OpenAI launches an API to commercialize its research

OpenAI today announced the launch of an API for accessing new natural language processing models developed by its researchers, including the recently released GPT-3. The company claims that, unlike most AI systems designed for one use case, the API provides a general-purpose “text in, text out” interface, allowing users to try it on virtually any English language task.

The API is available in beta, and only qualified customers will be provided access, according to OpenAI — there’s a sign-up process. (Companies like Algolia, Koko, MessageBird, Sapling, Replika, Casetext, Quizlet, and Reddit, and researchers at institutions like the Middlebury Institute piloted it prior to launch.) But the company says it’ll both provide a source of revenue to cover its costs and enable it to work closely with partners to see what challenges arise when AI systems are used in the real world.

“The field’s pace of progress means that there are frequently surprising new applications of AI, both positive and negative. We will terminate API access for obviously harmful use-cases, such as harassment, spam, radicalization, or astroturfing,” wrote OpenAI in a blog post. “[This] model allows us to more easily respond to misuse of the technology. Since it is hard to predict the downstream use cases of our models, it feels inherently safer to release them via an API and broaden access over time, rather than release an open source model where access cannot be adjusted if it turns out to have harmful applications.”

Given any text prompt, OpenAI’s API returns a text completion, attempting to roughly match the pattern provided to it. A developer can “program” it by showing it just a few examples of what they’d like it to do; its success varies depending on how complex the task is. The API can also hone its performance on specific tasks by training on a data set of examples provided, or by learning from human feedback given either by users or labelers.

For example, the API can identify relevant content for natural language queries without using keywords. It also enables complex discussions — with a brief prompt, it generates dialogues spanning a range of topics, from space travel to history — and the transformation of text into simplified summaries. It’s even able to complete code based on function names and comments; to generate spreadsheet tables with suggested categories; and to translate natural language to Unix commands using a handful of representative samples.

“We’ve designed the API to be both simple for anyone to use but also flexible enough to make machine learning teams more productive. In fact, many of our teams are now using the API so that they can focus on machine learning research rather than distributed systems problems,” continued OpenAI. “We’re hopeful that the API will make powerful AI systems more accessible to smaller businesses and organizations.”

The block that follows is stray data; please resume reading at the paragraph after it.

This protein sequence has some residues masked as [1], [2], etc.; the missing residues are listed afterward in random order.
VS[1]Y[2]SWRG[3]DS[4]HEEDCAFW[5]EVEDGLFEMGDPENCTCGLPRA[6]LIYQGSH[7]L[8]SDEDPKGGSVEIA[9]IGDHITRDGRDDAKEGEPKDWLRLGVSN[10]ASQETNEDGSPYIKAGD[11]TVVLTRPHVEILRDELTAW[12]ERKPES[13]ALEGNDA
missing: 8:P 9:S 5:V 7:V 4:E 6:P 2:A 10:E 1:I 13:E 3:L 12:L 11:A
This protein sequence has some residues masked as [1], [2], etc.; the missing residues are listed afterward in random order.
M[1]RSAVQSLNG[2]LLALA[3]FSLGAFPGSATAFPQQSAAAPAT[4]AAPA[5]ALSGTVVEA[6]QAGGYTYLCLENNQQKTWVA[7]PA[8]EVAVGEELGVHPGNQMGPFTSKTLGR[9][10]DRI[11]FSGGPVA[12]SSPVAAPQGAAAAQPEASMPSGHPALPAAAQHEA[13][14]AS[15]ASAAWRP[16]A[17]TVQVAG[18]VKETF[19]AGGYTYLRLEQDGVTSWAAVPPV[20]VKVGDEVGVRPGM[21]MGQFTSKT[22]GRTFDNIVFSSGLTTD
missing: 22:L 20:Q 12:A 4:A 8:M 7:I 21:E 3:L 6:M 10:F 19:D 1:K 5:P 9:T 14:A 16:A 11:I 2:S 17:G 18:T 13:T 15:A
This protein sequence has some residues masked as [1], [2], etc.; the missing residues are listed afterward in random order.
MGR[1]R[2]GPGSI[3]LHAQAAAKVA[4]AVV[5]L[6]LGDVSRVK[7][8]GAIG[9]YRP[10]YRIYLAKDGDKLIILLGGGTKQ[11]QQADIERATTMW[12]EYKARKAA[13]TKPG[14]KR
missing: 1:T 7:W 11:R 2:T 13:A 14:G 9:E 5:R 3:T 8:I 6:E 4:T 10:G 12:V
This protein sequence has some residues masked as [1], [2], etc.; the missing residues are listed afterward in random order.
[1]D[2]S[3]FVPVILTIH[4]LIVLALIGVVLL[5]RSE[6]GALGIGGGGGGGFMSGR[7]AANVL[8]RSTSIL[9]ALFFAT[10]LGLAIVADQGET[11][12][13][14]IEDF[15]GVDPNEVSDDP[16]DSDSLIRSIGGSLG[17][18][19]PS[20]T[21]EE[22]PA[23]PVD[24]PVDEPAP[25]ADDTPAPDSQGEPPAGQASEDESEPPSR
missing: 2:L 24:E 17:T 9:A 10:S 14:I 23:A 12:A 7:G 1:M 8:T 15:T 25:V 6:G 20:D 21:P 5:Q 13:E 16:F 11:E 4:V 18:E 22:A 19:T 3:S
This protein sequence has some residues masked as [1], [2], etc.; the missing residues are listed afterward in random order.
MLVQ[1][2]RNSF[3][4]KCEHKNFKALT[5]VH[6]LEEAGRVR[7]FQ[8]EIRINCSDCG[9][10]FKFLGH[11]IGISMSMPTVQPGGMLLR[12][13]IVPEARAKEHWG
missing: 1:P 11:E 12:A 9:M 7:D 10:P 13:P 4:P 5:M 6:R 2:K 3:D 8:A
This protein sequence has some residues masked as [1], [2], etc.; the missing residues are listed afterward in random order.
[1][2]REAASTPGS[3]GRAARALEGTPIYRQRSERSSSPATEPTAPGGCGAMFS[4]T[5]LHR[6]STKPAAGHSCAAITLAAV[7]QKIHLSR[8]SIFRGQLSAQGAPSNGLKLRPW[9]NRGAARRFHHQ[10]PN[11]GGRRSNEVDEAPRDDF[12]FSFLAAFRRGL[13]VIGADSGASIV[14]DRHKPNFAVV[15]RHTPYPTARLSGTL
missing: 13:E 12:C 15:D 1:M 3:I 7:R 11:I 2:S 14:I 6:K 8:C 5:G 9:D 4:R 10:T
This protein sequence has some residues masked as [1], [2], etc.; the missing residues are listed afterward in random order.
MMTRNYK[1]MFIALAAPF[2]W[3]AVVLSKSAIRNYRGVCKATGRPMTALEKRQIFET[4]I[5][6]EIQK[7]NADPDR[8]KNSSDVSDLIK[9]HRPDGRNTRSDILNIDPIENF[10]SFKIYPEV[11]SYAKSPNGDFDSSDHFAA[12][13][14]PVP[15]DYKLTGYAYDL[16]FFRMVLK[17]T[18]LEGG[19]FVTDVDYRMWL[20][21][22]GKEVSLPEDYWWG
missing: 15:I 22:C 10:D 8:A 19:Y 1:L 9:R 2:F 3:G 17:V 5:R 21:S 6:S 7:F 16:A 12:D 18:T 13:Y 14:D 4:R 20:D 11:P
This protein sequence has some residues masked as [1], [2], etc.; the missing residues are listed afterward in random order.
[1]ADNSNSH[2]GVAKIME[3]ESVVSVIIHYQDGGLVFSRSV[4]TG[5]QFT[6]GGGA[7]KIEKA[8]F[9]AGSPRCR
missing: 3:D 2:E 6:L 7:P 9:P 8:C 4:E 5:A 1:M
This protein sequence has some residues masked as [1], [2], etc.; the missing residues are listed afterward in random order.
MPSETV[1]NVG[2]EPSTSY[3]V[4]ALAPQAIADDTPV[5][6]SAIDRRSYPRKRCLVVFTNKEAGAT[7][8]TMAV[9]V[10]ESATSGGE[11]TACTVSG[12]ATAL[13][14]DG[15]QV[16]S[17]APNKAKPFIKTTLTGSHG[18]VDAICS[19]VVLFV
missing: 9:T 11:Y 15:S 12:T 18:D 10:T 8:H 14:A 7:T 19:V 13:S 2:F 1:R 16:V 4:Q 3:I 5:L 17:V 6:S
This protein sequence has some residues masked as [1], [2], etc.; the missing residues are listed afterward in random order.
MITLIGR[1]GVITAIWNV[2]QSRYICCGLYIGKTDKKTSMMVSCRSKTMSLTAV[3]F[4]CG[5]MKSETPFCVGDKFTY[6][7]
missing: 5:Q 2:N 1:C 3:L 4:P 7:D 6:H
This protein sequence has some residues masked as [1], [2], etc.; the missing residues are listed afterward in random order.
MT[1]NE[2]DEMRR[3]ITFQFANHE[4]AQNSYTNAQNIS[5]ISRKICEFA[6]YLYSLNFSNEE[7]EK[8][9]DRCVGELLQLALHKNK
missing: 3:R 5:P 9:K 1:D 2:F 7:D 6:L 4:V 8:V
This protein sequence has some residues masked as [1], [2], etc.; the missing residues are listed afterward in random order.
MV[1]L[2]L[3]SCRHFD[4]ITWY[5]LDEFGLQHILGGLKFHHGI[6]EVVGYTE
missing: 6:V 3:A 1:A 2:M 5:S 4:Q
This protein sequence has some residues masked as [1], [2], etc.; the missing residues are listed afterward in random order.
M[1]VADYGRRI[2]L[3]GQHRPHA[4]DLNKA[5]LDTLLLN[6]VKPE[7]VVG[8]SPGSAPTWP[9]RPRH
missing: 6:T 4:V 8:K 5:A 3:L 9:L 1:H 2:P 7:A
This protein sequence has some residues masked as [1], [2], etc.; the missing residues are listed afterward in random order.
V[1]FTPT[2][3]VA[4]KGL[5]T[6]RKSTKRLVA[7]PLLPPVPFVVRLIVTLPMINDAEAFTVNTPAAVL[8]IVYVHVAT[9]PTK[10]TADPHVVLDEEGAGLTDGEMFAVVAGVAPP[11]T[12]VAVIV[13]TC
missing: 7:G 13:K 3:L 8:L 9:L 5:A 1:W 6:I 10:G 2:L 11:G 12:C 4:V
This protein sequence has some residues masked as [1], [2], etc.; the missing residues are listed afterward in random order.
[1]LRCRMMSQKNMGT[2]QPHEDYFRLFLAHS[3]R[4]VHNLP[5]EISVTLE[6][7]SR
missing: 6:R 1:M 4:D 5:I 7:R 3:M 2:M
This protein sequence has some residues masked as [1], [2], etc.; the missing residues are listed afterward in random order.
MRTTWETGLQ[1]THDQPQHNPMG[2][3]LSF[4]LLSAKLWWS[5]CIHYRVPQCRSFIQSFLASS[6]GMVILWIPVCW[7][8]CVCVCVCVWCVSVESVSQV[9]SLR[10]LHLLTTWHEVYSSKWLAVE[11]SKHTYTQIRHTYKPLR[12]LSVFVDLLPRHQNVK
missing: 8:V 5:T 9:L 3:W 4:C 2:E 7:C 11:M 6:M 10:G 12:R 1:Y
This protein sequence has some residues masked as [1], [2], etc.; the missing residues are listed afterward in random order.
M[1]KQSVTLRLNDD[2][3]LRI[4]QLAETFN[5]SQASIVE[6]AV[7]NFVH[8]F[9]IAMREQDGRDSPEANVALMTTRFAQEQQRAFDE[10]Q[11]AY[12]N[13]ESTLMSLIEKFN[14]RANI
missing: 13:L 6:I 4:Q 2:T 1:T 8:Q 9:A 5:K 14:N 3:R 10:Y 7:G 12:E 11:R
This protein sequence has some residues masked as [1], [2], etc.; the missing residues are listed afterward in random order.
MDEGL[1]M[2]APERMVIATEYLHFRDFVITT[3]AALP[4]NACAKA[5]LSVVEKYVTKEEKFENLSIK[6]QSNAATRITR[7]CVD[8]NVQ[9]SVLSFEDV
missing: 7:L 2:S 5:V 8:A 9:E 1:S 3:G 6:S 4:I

OpenAI publishes studies in AI subfields from computer vision to natural language processing (NLP), with the stated mission of safely creating superintelligent software. The startup began in 2015 as a nonprofit but later restructured as a capped-profit company under OpenAI LP, an investment vehicle.

Perhaps anticipating backlash from the AI community, OpenAI says the API will monetarily support its ongoing research, safety, and policy efforts. Certainly, OpenAI’s advancements haven’t come cheap — GPT-3 alone is estimated to have a memory requirement exceeding 350GB and training costs exceeding $12 million. To fund them, OpenAI previously secured a $1 billion endowment from its founding members and investors and a $1 billion investment from Microsoft, a portion of which funded the development of an AI supercomputer running on Azure. For its part, OpenAI LP has so far attracted funds from Hoffman’s charitable foundation and Khosla Ventures.

The API will also inform the development of the large models underlying it, according to OpenAI, as the company continues to conduct research into the potential misuses including with third-party researchers via its academic access program. The goal over time is to develop a “thorough understanding” of the API’s potential harms and continually improve tools and processes to help minimze them, OpenAI says.

“Mitigating negative effects such as harmful bias is a hard, industry-wide issue that is extremely important. Ultimately, our API models do exhibit biases that will appear on occasion in generated text,” wrote OpenAI. “[That’s why] we’re developing usage guidelines with users to help them learn from each other and mitigate these problems in practice. [We’re also] working closely with users to deeply understand their use cases and develop tools to label and intervene on manifestations of harmful bias, [and we’re] conducting our own research into harmful bias and broader issues in fairness and representation, which will help inform our work with our users.”

In the past, OpenAI has adopted a cautious — and controversial — approach to mitigation. Citing concern for misuse and potential automation of deepfakes by malicious actors, it chose not to share all four versions of the model when GPT-2 made its debut last February, which achieved leading results on a range of tasks. Critics of the decision said that failure to release source code posed a potential threat to society and scientists who lack the resources to replicate the model or its results. Others called it a publicity stunt.

OpenAI subsequently released several smaller and less complex versions of GPT-2 and studied their reception as well as the data sets on which they trained on. After concluding that there was “no strong evidence” of misuse, it published the full model — which was trained on eight million text documents scraped from the web — in December.

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